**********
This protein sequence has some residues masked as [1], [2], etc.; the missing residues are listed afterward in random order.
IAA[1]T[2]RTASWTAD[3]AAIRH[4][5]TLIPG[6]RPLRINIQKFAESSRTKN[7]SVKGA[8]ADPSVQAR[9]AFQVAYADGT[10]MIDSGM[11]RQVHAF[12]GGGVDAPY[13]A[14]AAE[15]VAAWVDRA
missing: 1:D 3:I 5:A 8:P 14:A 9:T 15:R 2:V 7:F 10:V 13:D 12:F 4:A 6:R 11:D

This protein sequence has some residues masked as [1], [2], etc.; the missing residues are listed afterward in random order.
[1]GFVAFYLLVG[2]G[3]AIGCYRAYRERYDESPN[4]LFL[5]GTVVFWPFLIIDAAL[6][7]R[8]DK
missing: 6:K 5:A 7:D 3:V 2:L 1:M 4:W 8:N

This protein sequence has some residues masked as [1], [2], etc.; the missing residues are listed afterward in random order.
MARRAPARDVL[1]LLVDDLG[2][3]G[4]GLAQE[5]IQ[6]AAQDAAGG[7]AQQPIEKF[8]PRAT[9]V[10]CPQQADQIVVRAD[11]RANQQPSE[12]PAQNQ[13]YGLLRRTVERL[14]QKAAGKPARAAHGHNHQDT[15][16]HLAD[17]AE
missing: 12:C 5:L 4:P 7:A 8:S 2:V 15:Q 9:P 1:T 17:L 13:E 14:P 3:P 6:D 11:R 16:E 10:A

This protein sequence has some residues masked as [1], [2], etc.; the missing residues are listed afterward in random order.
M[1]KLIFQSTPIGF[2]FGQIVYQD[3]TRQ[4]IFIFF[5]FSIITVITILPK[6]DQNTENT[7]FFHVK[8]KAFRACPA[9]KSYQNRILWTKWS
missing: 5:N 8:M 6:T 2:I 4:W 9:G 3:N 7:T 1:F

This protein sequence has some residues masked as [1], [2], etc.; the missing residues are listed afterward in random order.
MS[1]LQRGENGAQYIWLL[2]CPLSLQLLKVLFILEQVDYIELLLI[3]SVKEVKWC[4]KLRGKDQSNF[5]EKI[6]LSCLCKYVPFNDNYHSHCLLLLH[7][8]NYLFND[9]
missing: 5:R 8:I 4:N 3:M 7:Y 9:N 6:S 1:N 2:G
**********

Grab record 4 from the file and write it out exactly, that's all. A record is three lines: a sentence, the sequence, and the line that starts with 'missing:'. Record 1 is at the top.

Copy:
This protein sequence has some residues masked as [1], [2], etc.; the missing residues are listed afterward in random order.
M[1]KLIFQSTPIGF[2]FGQIVYQD[3]TRQ[4]IFIFF[5]FSIITVITILPK[6]DQNTENT[7]FFHVK[8]KAFRACPA[9]KSYQNRILWTKWS
missing: 5:N 8:M 6:T 2:I 4:W 9:G 3:N 7:T 1:F